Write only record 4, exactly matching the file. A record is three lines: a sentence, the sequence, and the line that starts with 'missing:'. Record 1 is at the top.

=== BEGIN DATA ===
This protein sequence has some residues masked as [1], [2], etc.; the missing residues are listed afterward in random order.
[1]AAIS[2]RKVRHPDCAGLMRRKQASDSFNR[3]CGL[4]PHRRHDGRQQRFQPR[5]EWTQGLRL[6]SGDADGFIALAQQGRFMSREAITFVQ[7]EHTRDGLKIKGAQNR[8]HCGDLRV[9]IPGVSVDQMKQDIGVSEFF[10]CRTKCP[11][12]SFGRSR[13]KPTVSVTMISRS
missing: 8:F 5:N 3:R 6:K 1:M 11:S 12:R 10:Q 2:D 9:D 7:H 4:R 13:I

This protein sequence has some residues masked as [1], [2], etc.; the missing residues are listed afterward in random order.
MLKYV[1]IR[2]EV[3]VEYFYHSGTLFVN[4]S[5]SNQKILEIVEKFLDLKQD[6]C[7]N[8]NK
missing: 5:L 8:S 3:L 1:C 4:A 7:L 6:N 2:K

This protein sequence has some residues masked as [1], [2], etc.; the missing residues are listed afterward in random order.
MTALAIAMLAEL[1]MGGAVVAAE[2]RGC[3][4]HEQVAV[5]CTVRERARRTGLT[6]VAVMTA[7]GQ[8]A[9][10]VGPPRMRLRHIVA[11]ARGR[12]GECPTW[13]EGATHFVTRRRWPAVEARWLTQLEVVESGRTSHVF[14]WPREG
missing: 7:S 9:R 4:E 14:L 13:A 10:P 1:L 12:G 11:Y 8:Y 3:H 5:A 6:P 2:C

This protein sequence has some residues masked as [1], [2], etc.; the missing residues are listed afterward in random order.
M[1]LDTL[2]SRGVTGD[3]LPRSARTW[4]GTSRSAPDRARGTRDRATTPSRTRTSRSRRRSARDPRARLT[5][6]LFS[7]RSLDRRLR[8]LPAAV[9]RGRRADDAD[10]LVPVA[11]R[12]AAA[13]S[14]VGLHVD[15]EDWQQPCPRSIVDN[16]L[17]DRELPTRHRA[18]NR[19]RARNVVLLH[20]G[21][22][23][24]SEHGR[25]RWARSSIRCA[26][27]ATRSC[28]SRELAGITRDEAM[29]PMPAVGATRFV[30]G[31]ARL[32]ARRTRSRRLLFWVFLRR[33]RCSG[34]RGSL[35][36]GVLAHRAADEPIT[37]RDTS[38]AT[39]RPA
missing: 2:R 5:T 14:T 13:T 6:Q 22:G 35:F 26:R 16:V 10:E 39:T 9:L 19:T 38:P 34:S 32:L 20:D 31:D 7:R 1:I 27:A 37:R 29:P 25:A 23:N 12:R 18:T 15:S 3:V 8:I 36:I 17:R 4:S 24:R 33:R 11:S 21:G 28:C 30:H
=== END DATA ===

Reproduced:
This protein sequence has some residues masked as [1], [2], etc.; the missing residues are listed afterward in random order.
M[1]LDTL[2]SRGVTGD[3]LPRSARTW[4]GTSRSAPDRARGTRDRATTPSRTRTSRSRRRSARDPRARLT[5][6]LFS[7]RSLDRRLR[8]LPAAV[9]RGRRADDAD[10]LVPVA[11]R[12]AAA[13]S[14]VGLHVD[15]EDWQQPCPRSIVDN[16]L[17]DRELPTRHRA[18]NR[19]RARNVVLLH[20]G[21][22][23][24]SEHGR[25]RWARSSIRCA[26][27]ATRSC[28]SRELAGITRDEAM[29]PMPAVGATRFV[30]G[31]ARL[32]ARRTRSRRLLFWVFLRR[33]RCSG[34]RGSL[35][36]GVLAHRAADEPIT[37]RDTS[38]AT[39]RPA
missing: 2:R 5:T 14:T 13:T 6:Q 22:G 35:F 26:R 16:V 10:E 39:T 9:L 19:T 38:P 34:S 32:L 20:D 31:D 7:R 1:I 27:A 37:R 29:P 25:A 23:N 12:R 18:T 15:S 3:V 8:I 36:I 17:R 4:S 24:R 33:R 11:S 21:G 28:C 30:H